Detection of flavor substances using surface plasmon resonance with lipid LB membranes

Ryuichi Yasuda, Kiyoshi Toko, Hideyuki Akiyama, Takahiro Kaneishi, Tetsuya Matsuno, Shu Ezaki, Kaoru Yamafuji

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Abstract

The technique using the phenomenon called surface plasmon resonance can make it possible to detect the change of refractivity (or dielectric constant) of a solution in a thin local region (the typical thickness of the region is about 1 μm), which is very close to the surface of a thin basal metal plate. Interactions between lipid molecules and flavor substances were investigated by using the surface plasmon resonance. In this study, the effects of various kinds of flavor substances - which can be regarded as representative of the five kinds of basic tastes (sweet, salt, sour, savory, and bitter) - on the lipid membranes were examined. The lipid membrane utilized as a receptor for taste substances was the LB (Langmuir-Blodgett) multilayered film composed of dihexadecyl phosphate. It was found that almost no flavor substances had any observable interactions to the lipid membrane system, while quinine hydrochloride, the representative of bitterness, was found to be strongly adsorbed to the lipid membrane. It was shown by doing measurements for various numbers of layers of the membrane system that the quinine hydrochloride is absorbed not only onto the surface but into the internal region of the lipid layers. It was observed that the sweet substance or salty substance suppressed the adsorption of the bitter substance. Similar suppression effects can also be found in biological systems.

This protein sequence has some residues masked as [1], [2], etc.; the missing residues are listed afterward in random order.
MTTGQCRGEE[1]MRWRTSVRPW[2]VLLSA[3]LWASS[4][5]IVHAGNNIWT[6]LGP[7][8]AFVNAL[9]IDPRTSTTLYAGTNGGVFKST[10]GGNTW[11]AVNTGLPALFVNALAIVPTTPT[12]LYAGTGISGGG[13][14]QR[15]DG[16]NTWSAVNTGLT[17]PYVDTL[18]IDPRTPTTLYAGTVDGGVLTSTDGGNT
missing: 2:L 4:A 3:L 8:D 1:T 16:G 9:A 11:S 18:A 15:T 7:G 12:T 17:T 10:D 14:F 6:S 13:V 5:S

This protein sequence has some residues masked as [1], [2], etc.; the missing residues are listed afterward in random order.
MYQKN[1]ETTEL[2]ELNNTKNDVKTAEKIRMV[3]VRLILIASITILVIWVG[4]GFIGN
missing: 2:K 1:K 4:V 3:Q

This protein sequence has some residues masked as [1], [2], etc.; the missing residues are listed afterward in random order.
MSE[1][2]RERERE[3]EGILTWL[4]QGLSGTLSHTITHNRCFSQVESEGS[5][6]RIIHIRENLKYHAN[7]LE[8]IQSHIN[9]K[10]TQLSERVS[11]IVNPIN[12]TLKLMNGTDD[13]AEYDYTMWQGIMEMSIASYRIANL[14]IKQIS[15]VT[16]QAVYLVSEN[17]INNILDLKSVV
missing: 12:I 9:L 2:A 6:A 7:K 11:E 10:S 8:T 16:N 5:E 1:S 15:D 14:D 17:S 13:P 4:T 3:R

Original languageEnglish
Pages (from-to)1-8
Number of pages8
JournalElectronics and Communications in Japan, Part II: Electronics (English translation of Denshi Tsushin Gakkai Ronbunshi)
Volume80
Issue number4
Publication statusPublished - Apr 1 1997

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All Science Journal Classification (ASJC) codes

  • Physics and Astronomy(all)
  • Computer Networks and Communications
  • Electrical and Electronic Engineering

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